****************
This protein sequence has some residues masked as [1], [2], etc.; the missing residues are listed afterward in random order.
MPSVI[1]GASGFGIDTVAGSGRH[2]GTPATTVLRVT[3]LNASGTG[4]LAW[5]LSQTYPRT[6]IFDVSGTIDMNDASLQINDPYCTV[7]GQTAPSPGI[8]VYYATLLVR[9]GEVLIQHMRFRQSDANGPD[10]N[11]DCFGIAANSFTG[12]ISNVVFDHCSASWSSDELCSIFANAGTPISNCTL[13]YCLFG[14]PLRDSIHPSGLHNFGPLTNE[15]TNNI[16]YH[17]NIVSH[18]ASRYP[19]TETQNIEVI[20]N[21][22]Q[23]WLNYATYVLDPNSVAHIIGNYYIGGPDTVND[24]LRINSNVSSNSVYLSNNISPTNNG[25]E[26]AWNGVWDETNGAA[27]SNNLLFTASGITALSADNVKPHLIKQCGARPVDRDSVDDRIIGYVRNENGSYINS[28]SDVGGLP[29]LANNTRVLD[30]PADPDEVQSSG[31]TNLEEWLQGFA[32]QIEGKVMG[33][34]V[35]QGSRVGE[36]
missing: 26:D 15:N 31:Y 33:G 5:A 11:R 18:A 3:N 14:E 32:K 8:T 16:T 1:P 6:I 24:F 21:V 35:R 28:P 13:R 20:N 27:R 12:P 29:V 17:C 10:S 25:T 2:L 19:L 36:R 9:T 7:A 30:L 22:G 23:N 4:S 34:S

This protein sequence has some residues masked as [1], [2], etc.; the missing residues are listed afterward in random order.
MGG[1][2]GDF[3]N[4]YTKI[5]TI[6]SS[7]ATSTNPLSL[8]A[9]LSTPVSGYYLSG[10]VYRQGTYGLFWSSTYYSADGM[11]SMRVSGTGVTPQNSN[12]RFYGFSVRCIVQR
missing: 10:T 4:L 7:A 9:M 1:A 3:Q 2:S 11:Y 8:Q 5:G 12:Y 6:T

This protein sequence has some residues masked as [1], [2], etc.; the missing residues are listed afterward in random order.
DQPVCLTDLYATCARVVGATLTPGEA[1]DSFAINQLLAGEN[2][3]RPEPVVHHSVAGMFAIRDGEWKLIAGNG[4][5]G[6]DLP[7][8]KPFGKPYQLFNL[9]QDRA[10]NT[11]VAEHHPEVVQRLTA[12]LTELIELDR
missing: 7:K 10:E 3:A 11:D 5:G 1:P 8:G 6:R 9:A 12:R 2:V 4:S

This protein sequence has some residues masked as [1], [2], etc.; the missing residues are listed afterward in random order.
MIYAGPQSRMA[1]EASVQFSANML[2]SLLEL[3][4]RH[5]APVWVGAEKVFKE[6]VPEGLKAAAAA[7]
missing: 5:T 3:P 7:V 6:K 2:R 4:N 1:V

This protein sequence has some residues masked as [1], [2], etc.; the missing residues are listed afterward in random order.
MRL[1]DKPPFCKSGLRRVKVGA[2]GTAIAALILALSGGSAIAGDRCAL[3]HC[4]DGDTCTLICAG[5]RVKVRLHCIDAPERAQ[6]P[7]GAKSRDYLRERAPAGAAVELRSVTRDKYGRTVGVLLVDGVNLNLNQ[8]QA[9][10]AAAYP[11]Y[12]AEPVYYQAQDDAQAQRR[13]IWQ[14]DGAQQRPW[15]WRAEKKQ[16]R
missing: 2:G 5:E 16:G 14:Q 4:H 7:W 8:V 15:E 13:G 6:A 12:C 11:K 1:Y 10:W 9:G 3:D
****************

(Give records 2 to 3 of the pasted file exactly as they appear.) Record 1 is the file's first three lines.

This protein sequence has some residues masked as [1], [2], etc.; the missing residues are listed afterward in random order.
MGG[1][2]GDF[3]N[4]YTKI[5]TI[6]SS[7]ATSTNPLSL[8]A[9]LSTPVSGYYLSG[10]VYRQGTYGLFWSSTYYSADGM[11]SMRVSGTGVTPQNSN[12]RFYGFSVRCIVQR
missing: 10:T 4:L 7:A 9:M 1:A 3:Q 2:S 11:Y 8:Q 5:G 12:Y 6:T

This protein sequence has some residues masked as [1], [2], etc.; the missing residues are listed afterward in random order.
DQPVCLTDLYATCARVVGATLTPGEA[1]DSFAINQLLAGEN[2][3]RPEPVVHHSVAGMFAIRDGEWKLIAGNG[4][5]G[6]DLP[7][8]KPFGKPYQLFNL[9]QDRA[10]NT[11]VAEHHPEVVQRLTA[12]LTELIELDR
missing: 7:K 10:E 3:A 11:D 5:G 1:P 8:G 6:R 9:A 12:R 2:V 4:S